A funny thing happened in the race to realize the substantial benefits of precision medicine: healthcare payer reluctance to reimburse for testing with molecular diagnostics until there is evidence connecting test results with improved patient outcomes.

On the one hand, we are witnessing rapid progress in identification of biomarkers and development of related assays. On the other, payer opposition to reimbursement for such diagnostics is deterring investment necessary for rapid commercialization and widespread adoption of molecular diagnostics. While the demand for evidence of clinical utility seems reasonable in typical circumstances, medical science is in the midst of a scientific revolution. Business as usual at healthcare payers is discouraging venture investments that are essential for rapid commercialization of any new technology. There is some venture investment but given the transformative opportunity there should be more.

On the eve of the microprocessor revolution that rapidly transformed research, manufacturing, service industries and recreation, there was no equivalent of the healthcare payer – no one to halt adoption and deter investment until shown evidence that an office and lab equipped with microprocessors and software had in fact produced improved productivity outcomes by comparison with typewriters, calculators, mainframes and dumb terminals. To be sure, there were some unsuccessful products and business failures in the midst of the microprocessor revolution – incorporating a microprocessor in a product did not guarantee business success or increased productivity. But on balance, the microprocessor revolution delivered enormous

worldwide improvements and did so rapidly.

The Threat to Venture Investment and Entrepreneurship in Precision Medicine

A key factor in the success of the microprocessor revolution was venture investment in new entrepreneurial companies. Diagnostics giants that are able to fund large, long-term studies to establish clinical utility and patiently await results will not be deterred by healthcare payers. They will invest heavily in molecular diagnostics for indications offering the greatest returns. However, the story may be different for some of the entrepreneurial molecular diagnostics companies dependent on venture funding and for diagnostics to assess less common indications. Such entrepreneurial companies provide a substantial portion of the energy and imagination that drive technological progress and deliver business and consumer benefits. Entrepreneurial companies in the field of molecular diagnostics would almost certainly accelerate the transition to precision medicine and help make a reality of the worldwide improvements in healthcare and health outcomes that will be made possible by an understanding of molecular mechanisms of disease and the ability to track the activity of such mechanisms over time, including response to new targeted treatments.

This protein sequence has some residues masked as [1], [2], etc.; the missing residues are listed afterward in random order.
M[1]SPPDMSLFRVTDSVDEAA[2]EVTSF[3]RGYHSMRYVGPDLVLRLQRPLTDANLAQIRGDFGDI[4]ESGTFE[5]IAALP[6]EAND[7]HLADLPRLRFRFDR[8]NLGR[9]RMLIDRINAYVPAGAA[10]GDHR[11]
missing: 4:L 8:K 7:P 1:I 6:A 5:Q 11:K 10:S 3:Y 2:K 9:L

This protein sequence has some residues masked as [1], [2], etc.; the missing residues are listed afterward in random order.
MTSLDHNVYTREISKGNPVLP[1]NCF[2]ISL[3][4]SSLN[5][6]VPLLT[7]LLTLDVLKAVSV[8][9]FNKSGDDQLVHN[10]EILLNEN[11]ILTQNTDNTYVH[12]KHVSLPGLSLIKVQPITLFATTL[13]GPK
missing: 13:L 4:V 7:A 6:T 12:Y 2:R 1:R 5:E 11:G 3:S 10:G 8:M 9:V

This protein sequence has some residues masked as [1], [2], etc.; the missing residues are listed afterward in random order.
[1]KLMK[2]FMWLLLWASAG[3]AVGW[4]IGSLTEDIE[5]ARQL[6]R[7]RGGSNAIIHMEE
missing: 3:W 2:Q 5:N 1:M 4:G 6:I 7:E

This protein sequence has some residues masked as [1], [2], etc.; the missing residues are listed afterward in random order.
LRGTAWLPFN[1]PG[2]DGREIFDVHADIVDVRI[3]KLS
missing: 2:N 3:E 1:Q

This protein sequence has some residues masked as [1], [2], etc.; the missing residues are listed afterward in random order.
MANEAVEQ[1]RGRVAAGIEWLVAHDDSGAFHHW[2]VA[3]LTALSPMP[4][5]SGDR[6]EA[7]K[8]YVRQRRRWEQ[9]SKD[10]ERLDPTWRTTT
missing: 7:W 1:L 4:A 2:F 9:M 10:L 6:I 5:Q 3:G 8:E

If precision medicine is to become a reality for this generation, there will have to be some initiative, public or private, to prevent typical policies of healthcare payers from postponing an inevitable and greatly needed revolution in healthcare. The President’s Precision Medicine Initiative and its million-person voluntary research cohort are commendable but will not replace the contribution of a vibrant, well-funded entrepreneurial community in the realization of precision medicine.

Establishing Clinical Utility of Molecular Diagnostics

There are things that molecular diagnostics companies can do to ensure that they identify the most efficient approach to establishing clinical utility of their new products. A new Health Decisions white paper, Ten Tips for Establishing the Clinical Utility of Molecular Diagnostics – Stepping Stones to Precision Medicine, offers guidance and suggestions.

We expect requirements for early evidence of clinical utility to be a hot topic at the 2015 Annual Meeting of the Association for Molecular Pathology in Austin, Texas November 5-7. Please visit Health Decisions in booth #123 to exchange views on how best to address this critical issue in principle or for a specific investigative diagnostic.